On Thursday night, I enjoyed an extraordinarily international array of conversations without leaving New Haven. The main event was the Yale World Fellows Night, showcasing this year’s 16 World Fellows from Algeria, Argentina, Chile, France, India, Kenya, Nigeria, Mexico, Morocco, South Africa, Switzerland and the United Kingdom.
You didn’t really think I’d forget about Part 3 did you? Here’s my final blog post. The “big reveal” and Yale SOM’s role in getting me there, after the jump. Precisely three months after graduation – three wonderful months of rest, reconnection, and reflection – I have finally decided where I’m headed next.
In just a few weeks we will meet the SOM Class of 2014 and if their Chatter group is any indication, there are a lot of nontraditional backgrounds. In fact, based on 2013's palette of internship choices and 2012's range in full-time placements, nontraditional appears to be the norm at SOM. To be clear, consulting and financial services still boast the highest absolute number of interns, but the spread of industry and function interests is truly amazing.
If you haven't gotten the chance already, I'd recommend reading the recent blog posts discussing the International Experience. As a second-year student, I can honestly say that this 10-day trip abroad is one of the most formative, memorable and unique parts of the Yale SOM experience. As my classmates have described in their blog posts, the list of leaders that we have access to by traveling under the Yale SOM name is remarkable. However, I'd like to let you in on a little secret ...
"It's all there at entry." Those were the parting words from Andrea Levere, SOM'83 and President of the Corporation for Enterprise Development (CFED), during the Class of 2012 orientation back in August 2010. Over the ensuing weeks, there was some casual debate and joking over exactly what Ms. Levere had meant by this somewhat cryptic advice.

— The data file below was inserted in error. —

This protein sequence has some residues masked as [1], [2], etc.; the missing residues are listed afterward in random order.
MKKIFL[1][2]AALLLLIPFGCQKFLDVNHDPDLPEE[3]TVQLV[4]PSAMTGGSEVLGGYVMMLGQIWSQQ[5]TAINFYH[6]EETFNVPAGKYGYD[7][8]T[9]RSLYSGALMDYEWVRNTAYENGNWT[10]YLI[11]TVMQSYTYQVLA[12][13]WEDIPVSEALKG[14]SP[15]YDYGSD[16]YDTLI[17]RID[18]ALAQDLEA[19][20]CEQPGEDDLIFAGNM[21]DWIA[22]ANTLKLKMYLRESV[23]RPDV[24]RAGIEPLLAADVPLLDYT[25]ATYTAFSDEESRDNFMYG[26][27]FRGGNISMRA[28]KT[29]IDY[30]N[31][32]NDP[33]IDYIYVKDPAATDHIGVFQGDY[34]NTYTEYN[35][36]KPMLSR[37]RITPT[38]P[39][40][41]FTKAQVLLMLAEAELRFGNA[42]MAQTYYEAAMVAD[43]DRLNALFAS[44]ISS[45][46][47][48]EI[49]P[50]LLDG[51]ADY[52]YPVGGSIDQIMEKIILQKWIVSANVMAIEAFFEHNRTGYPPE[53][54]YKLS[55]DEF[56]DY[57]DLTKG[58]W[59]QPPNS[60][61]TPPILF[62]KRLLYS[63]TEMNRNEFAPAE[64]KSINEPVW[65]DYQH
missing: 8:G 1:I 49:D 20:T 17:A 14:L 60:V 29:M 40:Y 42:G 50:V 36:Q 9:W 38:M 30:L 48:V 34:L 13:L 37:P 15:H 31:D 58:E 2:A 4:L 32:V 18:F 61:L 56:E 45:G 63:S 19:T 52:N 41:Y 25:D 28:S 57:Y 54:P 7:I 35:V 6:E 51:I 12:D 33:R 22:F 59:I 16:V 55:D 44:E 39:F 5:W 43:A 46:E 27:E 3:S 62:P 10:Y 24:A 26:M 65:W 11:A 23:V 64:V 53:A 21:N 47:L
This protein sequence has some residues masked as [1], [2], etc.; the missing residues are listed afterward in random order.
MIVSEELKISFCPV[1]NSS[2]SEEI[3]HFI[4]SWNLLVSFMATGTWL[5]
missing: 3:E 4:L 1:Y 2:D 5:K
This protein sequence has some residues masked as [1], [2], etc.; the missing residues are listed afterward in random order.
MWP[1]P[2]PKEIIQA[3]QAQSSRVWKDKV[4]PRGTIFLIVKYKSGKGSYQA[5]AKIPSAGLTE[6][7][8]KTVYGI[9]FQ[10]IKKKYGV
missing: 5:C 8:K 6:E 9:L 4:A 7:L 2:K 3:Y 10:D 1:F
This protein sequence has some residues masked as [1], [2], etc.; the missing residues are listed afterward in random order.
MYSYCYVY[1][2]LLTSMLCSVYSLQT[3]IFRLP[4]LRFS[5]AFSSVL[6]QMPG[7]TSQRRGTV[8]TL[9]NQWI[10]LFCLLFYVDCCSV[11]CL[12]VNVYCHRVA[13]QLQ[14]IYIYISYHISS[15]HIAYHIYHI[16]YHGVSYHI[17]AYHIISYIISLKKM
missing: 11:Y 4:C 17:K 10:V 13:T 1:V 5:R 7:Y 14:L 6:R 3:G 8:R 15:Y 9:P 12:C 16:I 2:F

With the New Year well into its third week, it's time to start making good on one of my important New Year's resolutions: to be a more regular contributor to this blog. And especially since my diet and exercise resolutions didn't last past January 2, this is one resolution that needs to stick. By announcing here, in writing, that I will blog at least once every two weeks in 2012, I'm hoping to create a little forced accountability (more so than that still-unused gym membership).
In the universe of graduate/professional degree programs, the MBA degree offers perhaps the most practical curriculum. Yale SOM offers no shortage of applicable courses. But Yale SOM also provides the ability to take courses, inside and outside the school, that aren’t as directly relevant to one’s career trajectory. Or so one might think.
Few years ago, when I had just started as a freshly minted analyst from college, I visited 745 Seventh Avenue building, home to erstwhile Lehman Brothers. Back then, the CEO of Lehman used to sit on 31st floor and the only reason you would ever step foot on that floor was if you were going places (up the ladder or out). Little did I realize that in a few years, I would be having lunch on the coveted 31st with senior leadership of BarCap. The façade of 745 looks different now. It’s blue and sports the logo of its British owners. So does another building 383 Madison, now home to JP Morgan.
This past Friday, I attended the Social Enterprise conference at Columbia along with roughly two dozen classmates from Yale SOM. We heard from entrepreneurs building mobile platforms and low cost health products, leaders in impact investing, venture capitalists, and others. But the highlight was hearing from Leymah Gbowee, a leader from Liberia who had been awarded the Nobel Peace Prize earlier Friday morning. Forgive me if I sound like I'm bragging, but it was pretty cool. The conference had scheduled Ms.